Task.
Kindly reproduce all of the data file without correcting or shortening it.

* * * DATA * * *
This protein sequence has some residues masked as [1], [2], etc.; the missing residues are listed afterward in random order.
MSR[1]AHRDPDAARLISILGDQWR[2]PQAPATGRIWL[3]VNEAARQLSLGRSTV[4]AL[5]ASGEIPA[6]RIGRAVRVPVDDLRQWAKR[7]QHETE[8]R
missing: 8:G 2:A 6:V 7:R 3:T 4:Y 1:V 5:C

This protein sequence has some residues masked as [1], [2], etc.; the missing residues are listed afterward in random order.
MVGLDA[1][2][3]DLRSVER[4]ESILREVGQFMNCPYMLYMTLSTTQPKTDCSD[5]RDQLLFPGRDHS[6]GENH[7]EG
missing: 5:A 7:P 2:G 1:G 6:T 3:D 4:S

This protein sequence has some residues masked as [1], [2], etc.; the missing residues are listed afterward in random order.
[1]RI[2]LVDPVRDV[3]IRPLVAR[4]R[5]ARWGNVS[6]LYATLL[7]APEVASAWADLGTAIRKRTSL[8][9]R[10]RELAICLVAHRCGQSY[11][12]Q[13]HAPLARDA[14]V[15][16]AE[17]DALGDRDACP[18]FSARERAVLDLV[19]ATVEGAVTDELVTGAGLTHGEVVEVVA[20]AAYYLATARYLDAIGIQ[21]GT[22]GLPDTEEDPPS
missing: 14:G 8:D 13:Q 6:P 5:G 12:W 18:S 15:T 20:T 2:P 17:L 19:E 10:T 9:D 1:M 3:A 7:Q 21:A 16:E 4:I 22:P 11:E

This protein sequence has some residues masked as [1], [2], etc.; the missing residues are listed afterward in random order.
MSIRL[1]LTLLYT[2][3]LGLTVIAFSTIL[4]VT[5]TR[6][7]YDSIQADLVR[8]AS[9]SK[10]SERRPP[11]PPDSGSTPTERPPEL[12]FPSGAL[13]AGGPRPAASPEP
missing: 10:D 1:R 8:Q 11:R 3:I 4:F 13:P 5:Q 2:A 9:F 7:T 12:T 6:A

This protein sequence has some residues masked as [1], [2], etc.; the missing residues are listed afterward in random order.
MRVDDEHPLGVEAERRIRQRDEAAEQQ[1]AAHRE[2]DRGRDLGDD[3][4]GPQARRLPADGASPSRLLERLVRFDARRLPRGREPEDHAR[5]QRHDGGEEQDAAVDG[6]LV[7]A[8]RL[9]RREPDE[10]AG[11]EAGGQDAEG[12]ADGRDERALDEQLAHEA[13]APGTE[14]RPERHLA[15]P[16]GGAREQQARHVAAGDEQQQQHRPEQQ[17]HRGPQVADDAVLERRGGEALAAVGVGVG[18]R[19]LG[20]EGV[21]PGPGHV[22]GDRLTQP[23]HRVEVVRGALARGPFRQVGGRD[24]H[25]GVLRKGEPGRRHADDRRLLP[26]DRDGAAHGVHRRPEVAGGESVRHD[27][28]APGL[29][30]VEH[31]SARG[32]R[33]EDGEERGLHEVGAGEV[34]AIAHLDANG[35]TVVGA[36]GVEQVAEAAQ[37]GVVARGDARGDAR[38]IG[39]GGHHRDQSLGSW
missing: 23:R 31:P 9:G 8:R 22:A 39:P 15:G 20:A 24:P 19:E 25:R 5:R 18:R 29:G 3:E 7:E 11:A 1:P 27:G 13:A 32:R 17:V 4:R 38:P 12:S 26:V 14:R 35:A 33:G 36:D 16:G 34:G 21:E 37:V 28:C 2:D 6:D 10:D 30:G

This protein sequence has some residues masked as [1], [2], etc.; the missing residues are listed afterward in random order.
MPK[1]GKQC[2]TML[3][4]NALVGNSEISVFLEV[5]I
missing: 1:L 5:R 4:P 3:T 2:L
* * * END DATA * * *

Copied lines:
This protein sequence has some residues masked as [1], [2], etc.; the missing residues are listed afterward in random order.
MSR[1]AHRDPDAARLISILGDQWR[2]PQAPATGRIWL[3]VNEAARQLSLGRSTV[4]AL[5]ASGEIPA[6]RIGRAVRVPVDDLRQWAKR[7]QHETE[8]R
missing: 8:G 2:A 6:V 7:R 3:T 4:Y 1:V 5:C

This protein sequence has some residues masked as [1], [2], etc.; the missing residues are listed afterward in random order.
MVGLDA[1][2][3]DLRSVER[4]ESILREVGQFMNCPYMLYMTLSTTQPKTDCSD[5]RDQLLFPGRDHS[6]GENH[7]EG
missing: 5:A 7:P 2:G 1:G 6:T 3:D 4:S

This protein sequence has some residues masked as [1], [2], etc.; the missing residues are listed afterward in random order.
[1]RI[2]LVDPVRDV[3]IRPLVAR[4]R[5]ARWGNVS[6]LYATLL[7]APEVASAWADLGTAIRKRTSL[8][9]R[10]RELAICLVAHRCGQSY[11][12]Q[13]HAPLARDA[14]V[15][16]AE[17]DALGDRDACP[18]FSARERAVLDLV[19]ATVEGAVTDELVTGAGLTHGEVVEVVA[20]AAYYLATARYLDAIGIQ[21]GT[22]GLPDTEEDPPS
missing: 14:G 8:D 13:Q 6:P 5:G 12:W 18:S 15:T 20:T 2:P 17:L 19:E 10:T 9:D 1:M 3:A 7:Q 21:A 16:E 4:I 22:P 11:E

This protein sequence has some residues masked as [1], [2], etc.; the missing residues are listed afterward in random order.
MSIRL[1]LTLLYT[2][3]LGLTVIAFSTIL[4]VT[5]TR[6][7]YDSIQADLVR[8]AS[9]SK[10]SERRPP[11]PPDSGSTPTERPPEL[12]FPSGAL[13]AGGPRPAASPEP
missing: 10:D 1:R 8:Q 11:R 3:I 4:F 13:P 5:Q 2:A 9:F 7:T 12:T 6:A

This protein sequence has some residues masked as [1], [2], etc.; the missing residues are listed afterward in random order.
MRVDDEHPLGVEAERRIRQRDEAAEQQ[1]AAHRE[2]DRGRDLGDD[3][4]GPQARRLPADGASPSRLLERLVRFDARRLPRGREPEDHAR[5]QRHDGGEEQDAAVDG[6]LV[7]A[8]RL[9]RREPDE[10]AG[11]EAGGQDAEG[12]ADGRDERALDEQLAHEA[13]APGTE[14]RPERHLA[15]P[16]GGAREQQARHVAAGDEQQQQHRPEQQ[17]HRGPQVADDAVLERRGGEALAAVGVGVG[18]R[19]LG[20]EGV[21]PGPGHV[22]GDRLTQP[23]HRVEVVRGALARGPFRQVGGRD[24]H[25]GVLRKGEPGRRHADDRRLLP[26]DRDGAAHGVHRRPEVAGGESVRHD[27][28]APGL[29][30]VEH[31]SARG[32]R[33]EDGEERGLHEVGAGEV[34]AIAHLDANG[35]TVVGA[36]GVEQVAEAAQ[37]GVVARGDARGDAR[38]IG[39]GGHHRDQSLGSW
missing: 23:R 31:P 9:G 8:R 22:A 39:P 15:G 20:A 24:P 19:E 25:R 5:R 18:R 29:G 3:E 7:E 11:A 1:P 27:G 13:A 32:R 17:V 4:R 38:P 12:S 26:V 14:R 35:A 33:G 36:D 16:G 34:G 21:E 37:V 28:C 2:D 6:D 10:D 30:G

This protein sequence has some residues masked as [1], [2], etc.; the missing residues are listed afterward in random order.
MPK[1]GKQC[2]TML[3][4]NALVGNSEISVFLEV[5]I
missing: 1:L 5:R 4:P 3:T 2:L